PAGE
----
Truth and Reconciliation in the Midwest
November 25, 2012
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This week’s This American Life episode from WBEZ addressed the largest mass execution in United States’ history: the public hanging of 38 members of the Dakota tribe in 1862 in my home state of Minnesota.
Much of the episode focuses on how little Minnesotans – and more generally, Americans – know about this execution of the Dakota people. One could argue that this and many other violent events in Native American history qualify as extreme versions of “Victor’s Justice”; the historical accounts of violence against Native Americans are often unfamiliar to the general public and are rarely recorded from Native Americans’ perspective. This event is no different.
This past summer, Minnesota Governor Mark Dayton named August 17th, 2012, the 150th anniversary of the executions, a “Day of Remembrance and Reconciliation in Minnesota.” What I found particularly interesting is how his call for remembrance and reconciliation echo calls for reconciliation in many the conflict situations we have studied in class. In a statement, Dayton said: “hostile feelings do still exist between some Native Americans and their neighbors. Detestable acts are still perpetrated by members of one group against the other. Present grievances, added to past offenses, make it difficult to commemorate the past, yet not continue it.” The Governor went on: “I ask everyone to remember that dark past; to recognize its continuing harm in the present; and to resolve that we will not let it poison the future.” He entreated Minnesotans “to practice not only remembrance, but also reconciliation.”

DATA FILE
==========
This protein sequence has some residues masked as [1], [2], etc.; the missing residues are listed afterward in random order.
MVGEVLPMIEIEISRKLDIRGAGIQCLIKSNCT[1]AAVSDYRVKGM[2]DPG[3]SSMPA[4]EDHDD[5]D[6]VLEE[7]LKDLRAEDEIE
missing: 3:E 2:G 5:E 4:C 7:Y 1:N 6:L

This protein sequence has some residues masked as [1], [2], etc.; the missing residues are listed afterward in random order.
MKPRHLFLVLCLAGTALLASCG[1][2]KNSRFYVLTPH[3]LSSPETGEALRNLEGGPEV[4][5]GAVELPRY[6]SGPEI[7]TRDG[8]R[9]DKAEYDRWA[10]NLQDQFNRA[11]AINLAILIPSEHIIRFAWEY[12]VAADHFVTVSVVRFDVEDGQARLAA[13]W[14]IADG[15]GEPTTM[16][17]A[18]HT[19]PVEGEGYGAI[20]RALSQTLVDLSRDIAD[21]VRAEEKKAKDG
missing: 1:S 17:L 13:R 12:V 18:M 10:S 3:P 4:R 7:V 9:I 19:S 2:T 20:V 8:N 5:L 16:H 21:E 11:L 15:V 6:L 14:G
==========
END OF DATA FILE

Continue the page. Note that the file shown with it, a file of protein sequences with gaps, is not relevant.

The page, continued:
I was struck by this emphasis on memory and reconciliation, and how Dayton’s words sound eerily familiar to the post-conflict truth and reconciliation case studies we’ve looked at this quarter. I also admit that as a Minnesota native, while I had heard of the events in 1862, I was not aware until I heard this week’s TAL episode that it was largest mass execution in United States history. It serves as a reminder to those of us from the United States to think critically about the U.S.’s history of conflict and the need for truth and reconciliation within our own borders as well as internationally.